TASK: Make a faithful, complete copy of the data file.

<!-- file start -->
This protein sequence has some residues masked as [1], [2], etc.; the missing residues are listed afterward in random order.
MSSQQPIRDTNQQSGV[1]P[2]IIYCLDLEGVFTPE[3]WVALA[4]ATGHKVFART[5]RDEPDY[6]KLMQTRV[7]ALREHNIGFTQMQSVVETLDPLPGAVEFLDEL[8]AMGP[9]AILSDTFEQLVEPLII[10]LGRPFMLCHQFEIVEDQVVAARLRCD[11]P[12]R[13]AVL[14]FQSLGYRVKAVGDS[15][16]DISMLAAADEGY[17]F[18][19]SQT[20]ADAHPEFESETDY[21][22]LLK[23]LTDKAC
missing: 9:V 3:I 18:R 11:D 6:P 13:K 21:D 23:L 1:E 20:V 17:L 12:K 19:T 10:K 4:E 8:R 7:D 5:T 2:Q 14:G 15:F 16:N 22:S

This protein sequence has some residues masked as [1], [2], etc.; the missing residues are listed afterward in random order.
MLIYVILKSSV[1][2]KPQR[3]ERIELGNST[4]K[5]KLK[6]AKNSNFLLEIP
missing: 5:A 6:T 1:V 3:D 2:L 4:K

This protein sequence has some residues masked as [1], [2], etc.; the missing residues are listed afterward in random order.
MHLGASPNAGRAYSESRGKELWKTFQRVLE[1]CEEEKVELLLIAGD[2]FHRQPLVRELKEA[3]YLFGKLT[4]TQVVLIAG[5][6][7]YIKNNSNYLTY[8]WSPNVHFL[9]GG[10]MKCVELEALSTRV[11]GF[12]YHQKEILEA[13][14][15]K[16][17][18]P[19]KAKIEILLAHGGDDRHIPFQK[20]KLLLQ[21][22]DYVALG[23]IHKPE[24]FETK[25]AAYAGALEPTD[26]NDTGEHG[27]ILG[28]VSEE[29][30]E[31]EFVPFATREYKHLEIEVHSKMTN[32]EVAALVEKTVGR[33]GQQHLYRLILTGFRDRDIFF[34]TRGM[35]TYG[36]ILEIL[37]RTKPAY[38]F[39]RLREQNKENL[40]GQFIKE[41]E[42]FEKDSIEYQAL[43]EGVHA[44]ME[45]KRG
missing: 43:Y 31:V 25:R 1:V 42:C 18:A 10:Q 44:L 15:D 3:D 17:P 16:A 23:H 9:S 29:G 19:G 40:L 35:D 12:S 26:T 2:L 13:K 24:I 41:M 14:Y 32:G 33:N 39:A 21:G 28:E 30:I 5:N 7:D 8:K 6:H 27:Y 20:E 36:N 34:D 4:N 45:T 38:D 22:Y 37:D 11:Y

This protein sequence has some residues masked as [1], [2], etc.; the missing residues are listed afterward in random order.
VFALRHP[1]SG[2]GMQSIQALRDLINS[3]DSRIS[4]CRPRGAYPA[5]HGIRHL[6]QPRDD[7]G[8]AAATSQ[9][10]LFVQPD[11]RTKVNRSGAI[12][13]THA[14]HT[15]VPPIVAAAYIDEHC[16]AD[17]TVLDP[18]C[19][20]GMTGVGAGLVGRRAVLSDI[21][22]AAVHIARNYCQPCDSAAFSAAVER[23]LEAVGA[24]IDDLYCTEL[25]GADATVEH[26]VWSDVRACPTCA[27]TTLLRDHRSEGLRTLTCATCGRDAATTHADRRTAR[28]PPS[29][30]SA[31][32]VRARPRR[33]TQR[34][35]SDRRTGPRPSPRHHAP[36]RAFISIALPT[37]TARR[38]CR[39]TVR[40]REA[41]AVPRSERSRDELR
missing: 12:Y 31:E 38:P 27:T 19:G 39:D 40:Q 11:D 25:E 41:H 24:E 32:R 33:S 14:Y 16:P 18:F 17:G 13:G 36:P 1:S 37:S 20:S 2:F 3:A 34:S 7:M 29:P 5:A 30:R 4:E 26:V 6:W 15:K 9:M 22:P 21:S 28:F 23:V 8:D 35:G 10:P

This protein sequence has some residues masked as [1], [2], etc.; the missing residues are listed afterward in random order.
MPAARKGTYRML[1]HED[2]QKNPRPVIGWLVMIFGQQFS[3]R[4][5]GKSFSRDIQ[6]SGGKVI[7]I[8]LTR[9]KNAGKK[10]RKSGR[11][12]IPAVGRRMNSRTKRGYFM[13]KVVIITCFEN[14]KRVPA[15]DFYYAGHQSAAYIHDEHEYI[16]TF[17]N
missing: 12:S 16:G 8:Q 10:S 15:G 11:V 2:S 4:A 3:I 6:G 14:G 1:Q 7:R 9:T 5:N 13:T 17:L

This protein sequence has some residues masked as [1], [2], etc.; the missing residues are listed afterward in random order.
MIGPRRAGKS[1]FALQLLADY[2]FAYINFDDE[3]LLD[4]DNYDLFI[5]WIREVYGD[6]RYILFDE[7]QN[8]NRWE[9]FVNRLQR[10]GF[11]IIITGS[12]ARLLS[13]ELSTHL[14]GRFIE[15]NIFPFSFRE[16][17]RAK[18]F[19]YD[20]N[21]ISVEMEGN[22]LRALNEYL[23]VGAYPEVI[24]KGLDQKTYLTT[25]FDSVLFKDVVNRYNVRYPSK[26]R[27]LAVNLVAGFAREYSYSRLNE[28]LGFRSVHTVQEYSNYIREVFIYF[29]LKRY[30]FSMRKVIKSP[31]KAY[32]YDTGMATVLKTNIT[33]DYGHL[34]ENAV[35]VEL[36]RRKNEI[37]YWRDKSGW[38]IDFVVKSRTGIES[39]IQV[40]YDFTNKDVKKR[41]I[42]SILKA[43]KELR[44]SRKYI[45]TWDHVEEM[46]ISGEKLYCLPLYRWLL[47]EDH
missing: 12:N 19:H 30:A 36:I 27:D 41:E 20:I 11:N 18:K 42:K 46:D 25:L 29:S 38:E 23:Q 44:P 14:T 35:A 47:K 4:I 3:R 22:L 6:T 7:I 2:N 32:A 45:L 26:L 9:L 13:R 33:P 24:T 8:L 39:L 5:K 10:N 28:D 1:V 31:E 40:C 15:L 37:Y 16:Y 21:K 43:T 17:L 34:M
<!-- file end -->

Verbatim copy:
This protein sequence has some residues masked as [1], [2], etc.; the missing residues are listed afterward in random order.
MSSQQPIRDTNQQSGV[1]P[2]IIYCLDLEGVFTPE[3]WVALA[4]ATGHKVFART[5]RDEPDY[6]KLMQTRV[7]ALREHNIGFTQMQSVVETLDPLPGAVEFLDEL[8]AMGP[9]AILSDTFEQLVEPLII[10]LGRPFMLCHQFEIVEDQVVAARLRCD[11]P[12]R[13]AVL[14]FQSLGYRVKAVGDS[15][16]DISMLAAADEGY[17]F[18][19]SQT[20]ADAHPEFESETDY[21][22]LLK[23]LTDKAC
missing: 9:V 3:I 18:R 11:D 6:P 13:K 21:D 23:L 1:E 20:V 17:L 12:K 19:T 10:K 4:E 8:R 7:D 5:T 2:Q 14:G 15:F 16:N 22:S

This protein sequence has some residues masked as [1], [2], etc.; the missing residues are listed afterward in random order.
MLIYVILKSSV[1][2]KPQR[3]ERIELGNST[4]K[5]KLK[6]AKNSNFLLEIP
missing: 5:A 6:T 1:V 3:D 2:L 4:K

This protein sequence has some residues masked as [1], [2], etc.; the missing residues are listed afterward in random order.
MHLGASPNAGRAYSESRGKELWKTFQRVLE[1]CEEEKVELLLIAGD[2]FHRQPLVRELKEA[3]YLFGKLT[4]TQVVLIAG[5][6][7]YIKNNSNYLTY[8]WSPNVHFL[9]GG[10]MKCVELEALSTRV[11]GF[12]YHQKEILEA[13][14][15]K[16][17][18]P[19]KAKIEILLAHGGDDRHIPFQK[20]KLLLQ[21][22]DYVALG[23]IHKPE[24]FETK[25]AAYAGALEPTD[26]NDTGEHG[27]ILG[28]VSEE[29][30]E[31]EFVPFATREYKHLEIEVHSKMTN[32]EVAALVEKTVGR[33]GQQHLYRLILTGFRDRDIFF[34]TRGM[35]TYG[36]ILEIL[37]RTKPAY[38]F[39]RLREQNKENL[40]GQFIKE[41]E[42]FEKDSIEYQAL[43]EGVHA[44]ME[45]KRG
missing: 43:Y 31:V 25:R 1:V 42:C 18:A 10:Q 44:L 15:D 3:D 17:P 16:A 23:H 9:S 29:G 19:G 40:L 35:D 12:S 26:T 2:L 13:K 24:I 41:M 14:Y 32:G 33:N 39:A 21:G 28:E 30:I 5:N 7:D 8:K 6:H 27:Y 20:E 36:N 34:D 4:N 45:T 38:D 22:Y 37:D 11:Y

This protein sequence has some residues masked as [1], [2], etc.; the missing residues are listed afterward in random order.
VFALRHP[1]SG[2]GMQSIQALRDLINS[3]DSRIS[4]CRPRGAYPA[5]HGIRHL[6]QPRDD[7]G[8]AAATSQ[9][10]LFVQPD[11]RTKVNRSGAI[12][13]THA[14]HT[15]VPPIVAAAYIDEHC[16]AD[17]TVLDP[18]C[19][20]GMTGVGAGLVGRRAVLSDI[21][22]AAVHIARNYCQPCDSAAFSAAVER[23]LEAVGA[24]IDDLYCTEL[25]GADATVEH[26]VWSDVRACPTCA[27]TTLLRDHRSEGLRTLTCATCGRDAATTHADRRTAR[28]PPS[29][30]SA[31][32]VRARPRR[33]TQR[34][35]SDRRTGPRPSPRHHAP[36]RAFISIALPT[37]TARR[38]CR[39]TVR[40]REA[41]AVPRSERSRDELR
missing: 12:Y 31:E 38:P 27:T 19:G 39:D 40:Q 11:D 25:E 41:H 24:E 32:R 33:S 14:Y 16:P 18:F 17:G 13:G 36:P 1:S 37:S 20:S 2:F 3:A 34:S 7:M 29:P 5:A 30:R 4:E 26:V 6:W 15:K 9:M 22:P 21:S 28:F 23:V 8:D 35:G 10:P

This protein sequence has some residues masked as [1], [2], etc.; the missing residues are listed afterward in random order.
MPAARKGTYRML[1]HED[2]QKNPRPVIGWLVMIFGQQFS[3]R[4][5]GKSFSRDIQ[6]SGGKVI[7]I[8]LTR[9]KNAGKK[10]RKSGR[11][12]IPAVGRRMNSRTKRGYFM[13]KVVIITCFEN[14]KRVPA[15]DFYYAGHQSAAYIHDEHEYI[16]TF[17]N
missing: 12:S 16:G 8:Q 10:S 15:G 11:V 2:S 4:A 3:I 6:G 14:G 1:Q 7:R 9:T 5:N 13:T 17:L

This protein sequence has some residues masked as [1], [2], etc.; the missing residues are listed afterward in random order.
MIGPRRAGKS[1]FALQLLADY[2]FAYINFDDE[3]LLD[4]DNYDLFI[5]WIREVYGD[6]RYILFDE[7]QN[8]NRWE[9]FVNRLQR[10]GF[11]IIITGS[12]ARLLS[13]ELSTHL[14]GRFIE[15]NIFPFSFRE[16][17]RAK[18]F[19]YD[20]N[21]ISVEMEGN[22]LRALNEYL[23]VGAYPEVI[24]KGLDQKTYLTT[25]FDSVLFKDVVNRYNVRYPSK[26]R[27]LAVNLVAGFAREYSYSRLNE[28]LGFRSVHTVQEYSNYIREVFIYF[29]LKRY[30]FSMRKVIKSP[31]KAY[32]YDTGMATVLKTNIT[33]DYGHL[34]ENAV[35]VEL[36]RRKNEI[37]YWRDKSGW[38]IDFVVKSRTGIES[39]IQV[40]YDFTNKDVKKR[41]I[42]SILKA[43]KELR[44]SRKYI[45]TWDHVEEM[46]ISGEKLYCLPLYRWLL[47]EDH
missing: 12:N 19:H 30:A 36:I 27:D 41:E 20:I 11:N 18:K 42:K 46:D 25:L 29:S 38:E 23:Q 44:P 14:T 35:A 47:K 4:I 3:R 22:L 6:T 7:I 2:N 32:A 45:L 26:L 9:L 13:R 33:P 24:T 8:L 39:L 5:K 10:N 28:D 1:V 31:E 40:C 15:L 37:Y 16:Y 21:K 43:T 17:L 34:M